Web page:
Contractors have described the online health insurance market place as one of the most complex and complicated systems ever

Obamacare system not properly tested before launch

The Obama administration launched the healthcare insurance website after only a minimum of crucial system-wide testing, despite contractors’ warnings.

Last minute design changes and barely two weeks of testing of the online system’s technology backbone have been blamed to contribute to the problems, limiting access to the site, after its launch earlier this month.

The issues were discussed during a US House of Representatives oversight committee hearing.

"Due to a compressed time frame, the system wasn't tested enough," said Julie Bataille, a spokeswoman for the Centers for Medicare and Medicaid Services (CMS), the US governmental agency implementing the online marketplace.

"It’s important to realize that we are putting in place a much more robust performance testing system now."

Describing the web portal as one of the most complex large-scale IT systems, the contractors speaking during the hearing have agreed several months of testing would have been needed to tune the performance of the system.

"We would certainly have liked to see as much time as possible for end-to-end testing," said Andrew Slavitt, executive vice president for the parent of CGI Federal and Quality Software Services (QSSI), a unit of health insurer UnitedHealth Group.

QSSI produced the federal data hub and a software tool for creating online consumer accounts, which was at the centre of early logjam problems. The last minute design change involved turning off anonymous browsing and requiring online visitors to create accounts before researching health plan information and determining their eligibility for federal subsidies to help pay premiums.

The 4-1/2-hour hearing before the House Energy and Commerce Committee marked the first full-length public airing over the problematic rollout, giving lawmakers the chance to piece together what went wrong at the beginning of a six-month enrolment period expected to draw at least 7 million enrolees for 2014.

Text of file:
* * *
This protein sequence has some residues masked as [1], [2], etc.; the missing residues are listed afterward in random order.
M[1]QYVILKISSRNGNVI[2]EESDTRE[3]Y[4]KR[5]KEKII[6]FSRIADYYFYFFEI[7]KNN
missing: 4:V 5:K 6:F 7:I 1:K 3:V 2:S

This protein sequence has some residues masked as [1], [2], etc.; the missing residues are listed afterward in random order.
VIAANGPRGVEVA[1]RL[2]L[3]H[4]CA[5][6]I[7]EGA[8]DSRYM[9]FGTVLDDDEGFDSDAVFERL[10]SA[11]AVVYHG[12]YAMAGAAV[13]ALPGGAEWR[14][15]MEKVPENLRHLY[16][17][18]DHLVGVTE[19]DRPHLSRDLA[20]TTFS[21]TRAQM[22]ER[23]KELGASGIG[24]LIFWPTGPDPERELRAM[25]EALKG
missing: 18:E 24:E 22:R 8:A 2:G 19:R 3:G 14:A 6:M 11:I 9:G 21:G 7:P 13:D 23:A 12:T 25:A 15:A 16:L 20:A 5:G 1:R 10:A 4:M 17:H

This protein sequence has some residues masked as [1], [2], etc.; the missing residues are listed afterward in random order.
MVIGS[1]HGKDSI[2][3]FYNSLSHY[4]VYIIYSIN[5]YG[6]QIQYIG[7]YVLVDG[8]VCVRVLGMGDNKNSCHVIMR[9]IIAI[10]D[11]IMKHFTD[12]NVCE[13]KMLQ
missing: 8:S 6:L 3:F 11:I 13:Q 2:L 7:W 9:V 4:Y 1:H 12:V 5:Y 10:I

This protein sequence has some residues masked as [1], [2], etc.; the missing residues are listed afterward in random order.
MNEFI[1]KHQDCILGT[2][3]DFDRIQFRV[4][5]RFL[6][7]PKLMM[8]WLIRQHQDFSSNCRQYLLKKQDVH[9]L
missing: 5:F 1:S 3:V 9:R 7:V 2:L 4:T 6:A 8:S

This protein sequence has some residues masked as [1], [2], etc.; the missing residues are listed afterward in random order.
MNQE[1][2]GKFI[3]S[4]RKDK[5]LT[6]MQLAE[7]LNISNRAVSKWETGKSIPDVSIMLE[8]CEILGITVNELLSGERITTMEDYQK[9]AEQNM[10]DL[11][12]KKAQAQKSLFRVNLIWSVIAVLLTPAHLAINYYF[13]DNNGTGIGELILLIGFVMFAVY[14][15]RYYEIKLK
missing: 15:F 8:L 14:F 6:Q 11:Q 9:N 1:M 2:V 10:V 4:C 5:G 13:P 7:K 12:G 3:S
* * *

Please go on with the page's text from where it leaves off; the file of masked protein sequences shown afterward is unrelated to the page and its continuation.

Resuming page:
The rollout went ahead after QSSI said it made CMS aware of its concerns throughout the system's development, but Slavitt was not aware of any response from the agency.

"The concerns that we had, which were mostly related to testing and the inability to get as much testing as we'd like - we expressed all of those concerns and risks to CMS," he said. "My understanding is they understood those and were working on them. But I don't know further."

The glitches, delays and errors that have characterized the website are a growing concern for Republicans and Democrats alike. The administration is racing to solve the problems in time for millions of uninsured Americans to enrol for coverage and begin receiving health benefits from 1 January, as stipulated by the 2010 Affordable Care Act, commonly called "Obamacare."

CMS said on Thursday that about 700,000 applications had been submitted so far for U.S. healthcare coverage through the exchanges.

The Department of Health and Human Services and the White House have largely declined to disclose information about the problems plaguing the system, which cost nearly $400 million to build.

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